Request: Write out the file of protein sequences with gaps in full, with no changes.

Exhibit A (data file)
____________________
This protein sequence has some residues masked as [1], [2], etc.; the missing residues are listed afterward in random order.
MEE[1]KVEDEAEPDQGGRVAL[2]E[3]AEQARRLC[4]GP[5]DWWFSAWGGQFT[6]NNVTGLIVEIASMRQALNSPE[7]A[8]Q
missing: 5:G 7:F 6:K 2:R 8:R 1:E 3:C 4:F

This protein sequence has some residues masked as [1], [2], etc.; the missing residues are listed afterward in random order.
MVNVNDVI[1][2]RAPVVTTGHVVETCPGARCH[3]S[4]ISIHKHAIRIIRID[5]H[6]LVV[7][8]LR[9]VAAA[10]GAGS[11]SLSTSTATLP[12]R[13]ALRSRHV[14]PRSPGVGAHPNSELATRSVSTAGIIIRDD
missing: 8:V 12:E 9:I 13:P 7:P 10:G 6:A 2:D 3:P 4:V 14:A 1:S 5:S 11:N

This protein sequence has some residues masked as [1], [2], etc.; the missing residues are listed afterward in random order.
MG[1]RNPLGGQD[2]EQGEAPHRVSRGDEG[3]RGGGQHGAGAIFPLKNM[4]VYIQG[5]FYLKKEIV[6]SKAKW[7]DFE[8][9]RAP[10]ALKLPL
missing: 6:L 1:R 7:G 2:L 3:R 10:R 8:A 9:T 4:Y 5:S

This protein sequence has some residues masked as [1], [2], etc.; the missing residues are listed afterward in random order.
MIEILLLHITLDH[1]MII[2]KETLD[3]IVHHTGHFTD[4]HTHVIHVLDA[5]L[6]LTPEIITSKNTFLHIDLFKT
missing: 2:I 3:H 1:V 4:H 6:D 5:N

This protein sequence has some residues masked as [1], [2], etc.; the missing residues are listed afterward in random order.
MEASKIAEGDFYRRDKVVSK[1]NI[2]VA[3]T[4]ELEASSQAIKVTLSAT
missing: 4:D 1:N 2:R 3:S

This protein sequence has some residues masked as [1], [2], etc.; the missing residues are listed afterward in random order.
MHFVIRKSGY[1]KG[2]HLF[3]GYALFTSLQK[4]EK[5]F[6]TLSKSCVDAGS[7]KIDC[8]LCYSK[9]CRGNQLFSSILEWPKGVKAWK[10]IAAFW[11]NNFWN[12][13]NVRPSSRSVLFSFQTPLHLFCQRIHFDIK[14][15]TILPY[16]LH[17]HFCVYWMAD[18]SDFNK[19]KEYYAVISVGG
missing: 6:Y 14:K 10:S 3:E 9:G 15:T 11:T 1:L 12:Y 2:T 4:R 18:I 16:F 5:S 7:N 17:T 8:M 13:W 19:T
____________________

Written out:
This protein sequence has some residues masked as [1], [2], etc.; the missing residues are listed afterward in random order.
MEE[1]KVEDEAEPDQGGRVAL[2]E[3]AEQARRLC[4]GP[5]DWWFSAWGGQFT[6]NNVTGLIVEIASMRQALNSPE[7]A[8]Q
missing: 5:G 7:F 6:K 2:R 8:R 1:E 3:C 4:F

This protein sequence has some residues masked as [1], [2], etc.; the missing residues are listed afterward in random order.
MVNVNDVI[1][2]RAPVVTTGHVVETCPGARCH[3]S[4]ISIHKHAIRIIRID[5]H[6]LVV[7][8]LR[9]VAAA[10]GAGS[11]SLSTSTATLP[12]R[13]ALRSRHV[14]PRSPGVGAHPNSELATRSVSTAGIIIRDD
missing: 8:V 12:E 9:I 13:P 7:P 10:G 6:A 2:D 3:P 4:V 14:A 1:S 5:S 11:N

This protein sequence has some residues masked as [1], [2], etc.; the missing residues are listed afterward in random order.
MG[1]RNPLGGQD[2]EQGEAPHRVSRGDEG[3]RGGGQHGAGAIFPLKNM[4]VYIQG[5]FYLKKEIV[6]SKAKW[7]DFE[8][9]RAP[10]ALKLPL
missing: 6:L 1:R 7:G 2:L 3:R 10:R 8:A 9:T 4:Y 5:S

This protein sequence has some residues masked as [1], [2], etc.; the missing residues are listed afterward in random order.
MIEILLLHITLDH[1]MII[2]KETLD[3]IVHHTGHFTD[4]HTHVIHVLDA[5]L[6]LTPEIITSKNTFLHIDLFKT
missing: 2:I 3:H 1:V 4:H 6:D 5:N

This protein sequence has some residues masked as [1], [2], etc.; the missing residues are listed afterward in random order.
MEASKIAEGDFYRRDKVVSK[1]NI[2]VA[3]T[4]ELEASSQAIKVTLSAT
missing: 4:D 1:N 2:R 3:S

This protein sequence has some residues masked as [1], [2], etc.; the missing residues are listed afterward in random order.
MHFVIRKSGY[1]KG[2]HLF[3]GYALFTSLQK[4]EK[5]F[6]TLSKSCVDAGS[7]KIDC[8]LCYSK[9]CRGNQLFSSILEWPKGVKAWK[10]IAAFW[11]NNFWN[12][13]NVRPSSRSVLFSFQTPLHLFCQRIHFDIK[14][15]TILPY[16]LH[17]HFCVYWMAD[18]SDFNK[19]KEYYAVISVGG
missing: 6:Y 14:K 10:S 3:E 9:G 15:T 11:T 1:L 12:Y 2:T 4:R 18:I 16:F 5:S 7:N 17:T 8:M 13:W 19:T